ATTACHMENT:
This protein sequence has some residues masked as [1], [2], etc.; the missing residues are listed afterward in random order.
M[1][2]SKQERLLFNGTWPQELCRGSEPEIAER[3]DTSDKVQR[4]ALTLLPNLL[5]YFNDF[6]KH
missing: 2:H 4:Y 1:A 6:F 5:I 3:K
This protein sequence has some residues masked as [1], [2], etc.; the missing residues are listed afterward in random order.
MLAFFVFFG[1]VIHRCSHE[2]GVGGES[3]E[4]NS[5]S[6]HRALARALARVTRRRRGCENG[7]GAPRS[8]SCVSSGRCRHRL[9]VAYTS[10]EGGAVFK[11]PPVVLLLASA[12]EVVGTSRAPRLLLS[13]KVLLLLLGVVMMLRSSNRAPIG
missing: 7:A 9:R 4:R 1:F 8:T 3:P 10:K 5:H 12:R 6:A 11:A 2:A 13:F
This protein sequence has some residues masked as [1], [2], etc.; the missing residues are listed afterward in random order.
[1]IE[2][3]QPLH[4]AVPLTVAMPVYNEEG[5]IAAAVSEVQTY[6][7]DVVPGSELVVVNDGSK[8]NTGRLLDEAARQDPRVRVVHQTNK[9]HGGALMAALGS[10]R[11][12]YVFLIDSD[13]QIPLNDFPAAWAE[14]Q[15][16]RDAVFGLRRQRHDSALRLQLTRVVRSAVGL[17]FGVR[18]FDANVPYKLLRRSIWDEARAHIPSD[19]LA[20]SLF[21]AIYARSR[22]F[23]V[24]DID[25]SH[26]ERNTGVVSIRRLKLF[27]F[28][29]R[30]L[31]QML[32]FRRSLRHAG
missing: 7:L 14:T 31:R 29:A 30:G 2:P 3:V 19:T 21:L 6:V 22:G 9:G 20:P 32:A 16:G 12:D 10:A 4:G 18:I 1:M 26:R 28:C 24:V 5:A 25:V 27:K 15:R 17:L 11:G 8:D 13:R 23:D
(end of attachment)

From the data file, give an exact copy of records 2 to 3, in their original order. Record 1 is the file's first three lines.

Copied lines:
This protein sequence has some residues masked as [1], [2], etc.; the missing residues are listed afterward in random order.
MLAFFVFFG[1]VIHRCSHE[2]GVGGES[3]E[4]NS[5]S[6]HRALARALARVTRRRRGCENG[7]GAPRS[8]SCVSSGRCRHRL[9]VAYTS[10]EGGAVFK[11]PPVVLLLASA[12]EVVGTSRAPRLLLS[13]KVLLLLLGVVMMLRSSNRAPIG
missing: 7:A 9:R 4:R 1:F 8:T 3:P 10:K 5:H 12:R 6:A 11:A 2:A 13:F
This protein sequence has some residues masked as [1], [2], etc.; the missing residues are listed afterward in random order.
[1]IE[2][3]QPLH[4]AVPLTVAMPVYNEEG[5]IAAAVSEVQTY[6][7]DVVPGSELVVVNDGSK[8]NTGRLLDEAARQDPRVRVVHQTNK[9]HGGALMAALGS[10]R[11][12]YVFLIDSD[13]QIPLNDFPAAWAE[14]Q[15][16]RDAVFGLRRQRHDSALRLQLTRVVRSAVGL[17]FGVR[18]FDANVPYKLLRRSIWDEARAHIPSD[19]LA[20]SLF[21]AIYARSR[22]F[23]V[24]DID[25]SH[26]ERNTGVVSIRRLKLF[27]F[28][29]R[30]L[31]QML[32]FRRSLRHAG
missing: 7:L 14:T 31:R 29:A 30:G 2:P 3:V 19:T 21:L 6:V 22:G 9:G 20:P 32:A 16:G 12:D 10:A 4:G 18:I 1:M 26:R 28:C 24:V 5:A 25:V 27:K 15:R 17:L 11:G 8:D 13:R 23:D